Mitt Romney and Newt Gingrich are locked in a virtual dead heat just days before Florida’s pivotal Jan. 31 primary, according to a new TIME/CNN/ORC poll.
Romney earns the backing of 36% of the state’s registered Republicans, a slight edge over the 34% who prefer Gingrich. Former Pennsylvania Senator Rick Santorum, who was belatedly declared the winner of the Iowa caucus, came in third in the survey, notching support from 11% of respondents. Texas Congressman Ron Paul, who is skipping Florida to concentrate on smaller caucus states, trails with 9%.
After three states produced three different winners, Florida has emerged as a turning point in the turbulent GOP primary season. The winner-take-all tussle for 50 convention delegates will test whether Gingrich’s momentum can survive a collision with Romney’s fat wallet and organizational clout in a large, diverse swing state with numerous media markets. In the days following Gingrich’s commanding victory in South Carolina, Romney’s lieutenants have launched bruising attacks on the former Speaker, recasting him as an unreliable leader who used his Washington connections to cash in as a lobbyist.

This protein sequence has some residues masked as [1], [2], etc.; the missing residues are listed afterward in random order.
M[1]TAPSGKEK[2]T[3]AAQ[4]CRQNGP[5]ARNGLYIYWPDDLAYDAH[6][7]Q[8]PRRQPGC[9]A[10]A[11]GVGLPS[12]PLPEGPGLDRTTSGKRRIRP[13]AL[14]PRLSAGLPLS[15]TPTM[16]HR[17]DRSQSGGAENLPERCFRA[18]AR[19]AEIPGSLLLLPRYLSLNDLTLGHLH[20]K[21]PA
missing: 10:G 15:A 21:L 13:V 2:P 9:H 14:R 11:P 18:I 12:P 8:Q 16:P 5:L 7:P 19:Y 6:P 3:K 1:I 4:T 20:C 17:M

The new survey helps clarify the candidates’ respective sources of support. Romney leads Gingrich among female and white voters, voters over 50, and those with a college degree. Geographically, he is strong in the Tampa Bay area and the state’s rural and exurban regions.
Gingrich holds leads among men, Tea Party voters, self-identified conservatives—among whom he boasts a 10-point advantage—and born-again Christians. His fans also appear to be more committed than Romney’s. Four of five Gingrich backers say their minds are made up, compared to less than two thirds of the former Massachusetts governor’s supporters. Overall, 25% of respondents indicated they were liable to change their minds.
Methodology: In Florida, a total of 1,503 adults, including 410 registered Republicans, were interviewed by telephone using standard random-digit dialing methods. All respondents were asked questions concerning their registration status and basic demographics, and the entire sample was weighted to reflect statewide Census figures for gender, race, age, education and region of the state. 369 likely voters were identified based on each respondent’s party registration status (only registered Republicans were selected), stated intention to participate in the 2012 primary, interest in the campaign to date, and self-reported voting history. The poll has as sampling error of +/- 5 percentage points.